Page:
The term “arylalkyl” refers to an alkyl group which is substituted by one or more substituted or unsubstituted aryl groups. Preferred arylalkyl groups include benzyl, diphenylmethyl and 2-phenethyl groups.
The term “heteroarylalkyl” refers to an alkyl group which is substituted by a substituted or unsubstituted heteroaryl group.
The term “acrylate” refers to a functional group that contains substituted or unsubstituted conjugated ester bonds.
The term “ester” refers to a substituted or unsubstituted functional group that contains the structure C—C(═O)—O.
The term “ether” refers to substituted or unsubstituted functional group that contains the structure C—O—C.
The term “carbonyl” refers to a substituted or unsubstituted functional group that contains the structure C═O.
The process of plasma deposition may further include the step of coating the aziridine coated surface with a biopolymer, such as a protein, heparin complex, polysaccharide, phosphonic acid, and nucleic acid. The polysaccharide may be, but is not limited to, hyaluronan, alginate, or carboxymethyl cellulose. The protein may be, but is not limited to, collagen, laminin or albumin. The nucleic acid may be, but is not limited to, DNA, RNA or antisense material. Furthermore, blood compatibility may be also imparted by exposing the aziridine surface to blood which in turn will result in the covalent deposition of blood proteins onto the surface. Adherence of serum albumin would passivate the surface to further thrombus formation through the binding and activation of fibrinogen.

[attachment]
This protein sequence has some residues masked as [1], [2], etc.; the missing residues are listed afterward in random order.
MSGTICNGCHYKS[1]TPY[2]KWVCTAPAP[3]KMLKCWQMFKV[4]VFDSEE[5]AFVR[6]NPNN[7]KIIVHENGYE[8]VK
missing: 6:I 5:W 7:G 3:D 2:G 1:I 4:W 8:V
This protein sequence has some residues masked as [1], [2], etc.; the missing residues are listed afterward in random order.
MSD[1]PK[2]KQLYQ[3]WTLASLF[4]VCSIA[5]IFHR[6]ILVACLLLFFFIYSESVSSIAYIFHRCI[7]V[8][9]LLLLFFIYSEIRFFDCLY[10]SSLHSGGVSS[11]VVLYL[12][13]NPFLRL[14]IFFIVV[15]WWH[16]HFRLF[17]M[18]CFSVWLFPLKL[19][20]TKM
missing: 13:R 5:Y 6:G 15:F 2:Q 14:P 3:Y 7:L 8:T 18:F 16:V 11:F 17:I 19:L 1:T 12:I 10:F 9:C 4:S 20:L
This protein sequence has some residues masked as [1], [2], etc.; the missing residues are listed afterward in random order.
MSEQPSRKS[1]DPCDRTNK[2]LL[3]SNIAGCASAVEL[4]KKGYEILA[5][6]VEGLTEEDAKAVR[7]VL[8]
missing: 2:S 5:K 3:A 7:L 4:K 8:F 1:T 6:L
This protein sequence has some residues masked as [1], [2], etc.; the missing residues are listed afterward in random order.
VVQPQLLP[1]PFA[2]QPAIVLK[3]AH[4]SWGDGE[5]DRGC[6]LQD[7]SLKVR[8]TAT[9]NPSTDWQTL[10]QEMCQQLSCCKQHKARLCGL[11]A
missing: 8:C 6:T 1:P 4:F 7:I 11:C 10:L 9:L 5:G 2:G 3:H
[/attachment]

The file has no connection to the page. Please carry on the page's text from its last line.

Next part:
The process of the present invention provides a device having a plasma deposited film of an aziridine compound on at least a portion of its surface. The film is capable of preventing biofouling, such as cell and platelet adhesion when the device is in contact with blood, plasma or tissue. The film may also impart biocompatible or antithrombotic properties to the device. If a pharmaceutical or therapeutic agent is immobilized onto the film, the device may be used as a controlled release drug delivery system.